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Collection of small, interesting programming exercises
This is collection of small, interesting interview practice problems.
Hope you get some utility out of this.
Given a binary tree and two nodes A and B from within that tree, write a function to find the node which is the first common ancestor of A and B
Write a function that finds the mode in an array of numbers.
The mode is the number which occurs the most within a collection.
findMode([1, 3, 4, 2, 1, 1, 1] => 1
Given a binary search tree, write a function that returns a list of all nodes at a certain depth D.
Write a function that prints the numbers from 1 to 100. EXCEPT:
* If the number if a multiple of 3, print "Fizz" instead of the number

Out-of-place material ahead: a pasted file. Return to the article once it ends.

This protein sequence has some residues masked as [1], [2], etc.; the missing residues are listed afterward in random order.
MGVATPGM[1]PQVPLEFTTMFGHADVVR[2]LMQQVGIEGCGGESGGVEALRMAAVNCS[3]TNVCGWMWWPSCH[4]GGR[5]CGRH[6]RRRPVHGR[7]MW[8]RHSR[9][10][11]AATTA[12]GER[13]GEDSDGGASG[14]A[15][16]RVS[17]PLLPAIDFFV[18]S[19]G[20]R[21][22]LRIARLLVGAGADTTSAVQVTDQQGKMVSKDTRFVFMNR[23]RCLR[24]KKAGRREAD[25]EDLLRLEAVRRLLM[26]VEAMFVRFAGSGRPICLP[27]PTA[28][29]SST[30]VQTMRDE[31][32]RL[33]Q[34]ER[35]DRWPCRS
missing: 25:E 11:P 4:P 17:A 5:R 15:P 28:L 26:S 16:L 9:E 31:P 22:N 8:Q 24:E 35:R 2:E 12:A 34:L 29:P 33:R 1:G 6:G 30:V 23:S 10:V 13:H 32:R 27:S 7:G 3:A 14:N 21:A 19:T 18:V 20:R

* If the number is a multiple of 5, print "Buzz" instead of the number
* If the number is a multiple of 3 AND 5, print "FizzBuzz" instead of the number
Write a function that determines if two strings are anagrams of eachother.
anagram("FOO", "FOO") => true
anagram("FOO", "BAR") => false
anagram("MARY", "ARMY") => true
anagram("MARRY", "ARMY") => false
Hint: Consider what the essential quality is that makes two words anagrams of each other.
Given a collection of points on a 2D Cartesian plane (i.e. points with an x and y coordinate where axes intersect at 0), write a function to find the k points nearest to the origin.
Write a function that takes as input two sorted arrays of numbers and returns an array which is the combination of the two arrays, also sorted.
merge([1, 2, 5, 5, 10], [3, 7, 10, 11]) => [1, 2, 3, 5, 5, 10, 10, 11]
Write a function to mirror a binary tree.
Write a function that reverses a string.
reverse("bicycle") => "elcycib"
While I'm pleased if you're aware of standard library functions to do so, let's pretend they don't exist for the moment and do the work to write it.
Hint: Worth considering is whether your language has immutable strings or not and how that changes how you might answer this question.
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